The Iowa caucus officially takes place tonight, followed by the New Hampshire primary next week, the first two steps in the GOP’s selection of a presidential candidate. While the Republican candidates have been trying to outdo each other on the amount of government that they would cut — with several of them advocating the elimination of entire cabinet agencies — it’s worth noting how much government aid the citizens of those states receive, in everything from federal infrastructure money to Pell Grants. The National Priorities Project laid it out:
On average, every New Hampshire resident received $4,850 in direct assistance from federal programs in 2010 — that’s everything from the Medicare prescription drug benefit to Pell grants. According to a 2011 Census Bureau report, federal money also accounted for 30 cents of every dollar of New Hampshire state revenue in fiscal 2009, the most recent year for which comprehensive data are available. Federal money helps states pay for building roads and fixing bridges, among numerous other kinds of projects. […]
Iowa received more federal money than New Hampshire in 2009. Thirty-three percent ($5.4 billion) of state revenue came from federal sources in that year…In addition to the billions of federal dollars that helped finance the state’s government, Iowa residents received substantial direct federal assistance. On average in 2010, residents of the state each received $5,400 from all federal programs. Iowans paid on average $5,175 in federal taxes that year — that includes income taxes as well as excise and other kinds of taxes, but excludes corporate incomes taxes. On balance, that means Iowans collected more federal benefits than they paid in federal taxes.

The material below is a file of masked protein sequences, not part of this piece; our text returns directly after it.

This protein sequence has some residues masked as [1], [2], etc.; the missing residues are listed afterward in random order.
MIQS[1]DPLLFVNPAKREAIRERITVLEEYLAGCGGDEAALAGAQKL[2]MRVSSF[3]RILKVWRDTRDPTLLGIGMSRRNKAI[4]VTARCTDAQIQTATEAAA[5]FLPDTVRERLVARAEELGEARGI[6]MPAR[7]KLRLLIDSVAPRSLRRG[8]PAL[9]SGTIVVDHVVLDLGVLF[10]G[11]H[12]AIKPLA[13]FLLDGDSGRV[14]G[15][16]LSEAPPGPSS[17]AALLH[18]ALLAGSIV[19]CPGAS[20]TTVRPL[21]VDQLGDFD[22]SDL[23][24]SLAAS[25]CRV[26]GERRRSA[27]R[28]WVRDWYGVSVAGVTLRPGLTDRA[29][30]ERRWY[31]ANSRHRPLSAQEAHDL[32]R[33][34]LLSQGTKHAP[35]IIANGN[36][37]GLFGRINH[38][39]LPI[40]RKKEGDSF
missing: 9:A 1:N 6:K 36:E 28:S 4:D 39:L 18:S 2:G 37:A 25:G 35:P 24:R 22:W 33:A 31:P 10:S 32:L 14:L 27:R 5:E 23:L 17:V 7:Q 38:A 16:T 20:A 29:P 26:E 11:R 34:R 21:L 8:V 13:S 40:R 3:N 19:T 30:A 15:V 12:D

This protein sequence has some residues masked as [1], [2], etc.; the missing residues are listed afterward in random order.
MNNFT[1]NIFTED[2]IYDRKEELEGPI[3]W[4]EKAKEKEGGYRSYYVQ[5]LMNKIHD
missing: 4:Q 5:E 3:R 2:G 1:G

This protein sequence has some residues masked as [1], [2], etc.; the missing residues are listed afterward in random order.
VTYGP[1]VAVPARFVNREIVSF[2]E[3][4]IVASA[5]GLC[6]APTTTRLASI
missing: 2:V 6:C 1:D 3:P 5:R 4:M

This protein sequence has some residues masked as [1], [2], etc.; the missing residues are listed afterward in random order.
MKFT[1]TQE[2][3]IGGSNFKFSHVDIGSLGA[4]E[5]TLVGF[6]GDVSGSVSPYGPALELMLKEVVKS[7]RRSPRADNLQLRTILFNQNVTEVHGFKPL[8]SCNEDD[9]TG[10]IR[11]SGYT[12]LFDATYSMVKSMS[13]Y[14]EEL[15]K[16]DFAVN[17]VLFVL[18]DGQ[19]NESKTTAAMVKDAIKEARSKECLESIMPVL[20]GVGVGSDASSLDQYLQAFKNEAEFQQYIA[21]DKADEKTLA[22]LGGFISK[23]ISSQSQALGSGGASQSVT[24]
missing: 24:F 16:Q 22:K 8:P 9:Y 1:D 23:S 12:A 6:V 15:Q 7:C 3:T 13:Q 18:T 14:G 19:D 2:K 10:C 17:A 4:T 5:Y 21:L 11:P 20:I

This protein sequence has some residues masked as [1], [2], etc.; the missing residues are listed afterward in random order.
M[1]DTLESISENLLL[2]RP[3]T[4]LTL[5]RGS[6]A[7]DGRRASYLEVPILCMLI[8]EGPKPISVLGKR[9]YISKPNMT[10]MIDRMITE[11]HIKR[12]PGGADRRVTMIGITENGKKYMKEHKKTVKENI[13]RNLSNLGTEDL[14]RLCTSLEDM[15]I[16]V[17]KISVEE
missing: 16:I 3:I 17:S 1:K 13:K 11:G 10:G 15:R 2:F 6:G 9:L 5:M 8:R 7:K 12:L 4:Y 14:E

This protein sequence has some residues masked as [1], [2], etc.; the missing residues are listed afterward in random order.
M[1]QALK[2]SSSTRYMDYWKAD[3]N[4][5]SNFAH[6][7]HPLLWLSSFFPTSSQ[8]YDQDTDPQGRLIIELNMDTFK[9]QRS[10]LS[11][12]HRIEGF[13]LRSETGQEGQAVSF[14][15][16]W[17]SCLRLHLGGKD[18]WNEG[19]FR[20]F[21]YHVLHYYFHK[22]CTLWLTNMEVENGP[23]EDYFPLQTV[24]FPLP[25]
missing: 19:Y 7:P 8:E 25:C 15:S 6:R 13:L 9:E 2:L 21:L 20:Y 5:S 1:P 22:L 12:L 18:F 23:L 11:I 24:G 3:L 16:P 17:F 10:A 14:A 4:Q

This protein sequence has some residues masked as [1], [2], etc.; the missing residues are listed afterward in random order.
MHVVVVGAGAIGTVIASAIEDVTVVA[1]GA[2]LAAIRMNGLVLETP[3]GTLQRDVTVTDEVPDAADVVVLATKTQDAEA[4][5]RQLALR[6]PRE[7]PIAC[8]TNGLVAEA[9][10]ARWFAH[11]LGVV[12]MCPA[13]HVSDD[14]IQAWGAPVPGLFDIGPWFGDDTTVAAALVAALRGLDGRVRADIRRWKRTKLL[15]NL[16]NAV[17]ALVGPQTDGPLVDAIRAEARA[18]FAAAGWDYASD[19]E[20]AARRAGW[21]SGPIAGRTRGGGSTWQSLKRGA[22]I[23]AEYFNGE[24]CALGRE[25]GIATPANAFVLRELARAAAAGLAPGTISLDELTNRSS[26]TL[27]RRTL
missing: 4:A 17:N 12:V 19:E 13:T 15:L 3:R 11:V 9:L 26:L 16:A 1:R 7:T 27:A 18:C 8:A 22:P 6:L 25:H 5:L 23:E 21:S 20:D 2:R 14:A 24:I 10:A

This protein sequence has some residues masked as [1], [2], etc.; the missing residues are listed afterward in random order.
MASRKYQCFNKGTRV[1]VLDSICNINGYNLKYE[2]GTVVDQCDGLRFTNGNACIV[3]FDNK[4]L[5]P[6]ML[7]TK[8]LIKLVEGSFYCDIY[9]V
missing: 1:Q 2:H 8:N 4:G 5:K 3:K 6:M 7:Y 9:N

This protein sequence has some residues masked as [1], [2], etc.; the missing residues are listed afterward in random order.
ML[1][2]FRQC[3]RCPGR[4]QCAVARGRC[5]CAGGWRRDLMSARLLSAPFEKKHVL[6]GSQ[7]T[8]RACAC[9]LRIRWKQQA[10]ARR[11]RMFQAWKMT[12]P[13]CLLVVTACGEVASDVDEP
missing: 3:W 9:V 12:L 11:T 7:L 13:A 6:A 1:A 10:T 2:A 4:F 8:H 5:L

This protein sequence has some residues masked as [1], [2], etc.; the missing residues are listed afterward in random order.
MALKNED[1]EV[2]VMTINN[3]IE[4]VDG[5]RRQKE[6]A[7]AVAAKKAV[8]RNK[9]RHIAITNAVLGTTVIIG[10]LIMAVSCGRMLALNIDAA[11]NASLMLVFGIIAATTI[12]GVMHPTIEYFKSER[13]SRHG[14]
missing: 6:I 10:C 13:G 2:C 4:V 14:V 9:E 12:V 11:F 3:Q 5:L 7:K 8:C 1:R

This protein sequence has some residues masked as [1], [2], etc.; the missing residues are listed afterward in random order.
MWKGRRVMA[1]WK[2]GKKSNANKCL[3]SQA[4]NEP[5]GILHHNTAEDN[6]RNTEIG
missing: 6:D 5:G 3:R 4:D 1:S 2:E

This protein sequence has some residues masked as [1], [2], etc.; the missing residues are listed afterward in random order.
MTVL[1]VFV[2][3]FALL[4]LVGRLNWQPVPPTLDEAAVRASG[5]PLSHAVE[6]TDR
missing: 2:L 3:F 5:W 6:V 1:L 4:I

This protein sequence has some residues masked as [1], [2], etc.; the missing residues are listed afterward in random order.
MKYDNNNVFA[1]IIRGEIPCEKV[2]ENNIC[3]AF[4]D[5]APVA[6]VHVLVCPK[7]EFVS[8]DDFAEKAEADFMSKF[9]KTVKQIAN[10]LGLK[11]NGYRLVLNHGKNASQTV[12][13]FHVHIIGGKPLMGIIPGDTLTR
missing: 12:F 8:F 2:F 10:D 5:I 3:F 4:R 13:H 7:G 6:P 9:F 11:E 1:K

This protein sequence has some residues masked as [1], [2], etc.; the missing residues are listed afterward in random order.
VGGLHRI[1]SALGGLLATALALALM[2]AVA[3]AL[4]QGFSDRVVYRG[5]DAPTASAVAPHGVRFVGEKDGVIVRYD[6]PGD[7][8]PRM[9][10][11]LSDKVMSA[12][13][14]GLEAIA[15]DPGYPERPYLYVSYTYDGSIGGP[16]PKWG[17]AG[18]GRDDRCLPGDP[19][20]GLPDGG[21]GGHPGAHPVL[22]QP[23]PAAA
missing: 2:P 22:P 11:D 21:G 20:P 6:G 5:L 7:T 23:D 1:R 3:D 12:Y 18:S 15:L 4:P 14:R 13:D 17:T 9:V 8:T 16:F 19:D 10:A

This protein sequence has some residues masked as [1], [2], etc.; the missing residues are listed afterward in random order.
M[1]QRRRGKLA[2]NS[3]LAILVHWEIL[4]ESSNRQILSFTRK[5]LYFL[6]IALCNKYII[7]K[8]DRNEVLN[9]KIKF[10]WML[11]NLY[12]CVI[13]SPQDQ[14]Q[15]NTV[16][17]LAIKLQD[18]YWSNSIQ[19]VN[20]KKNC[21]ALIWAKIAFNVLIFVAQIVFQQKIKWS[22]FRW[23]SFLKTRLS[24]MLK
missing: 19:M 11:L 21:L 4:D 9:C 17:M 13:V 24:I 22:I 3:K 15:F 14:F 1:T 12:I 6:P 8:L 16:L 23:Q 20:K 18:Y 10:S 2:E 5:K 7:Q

The slash and burn budgeting advocated by the GOP field would mean an end to many of the programs upon which Americans all across the country — including in Iowa and New Hampshire — depend. Of course, Iowa’s own budget priorities have been a bit out of whack recently, as they’ve cut business taxes while reducing pre-school funding and attempting to close unemployment offices.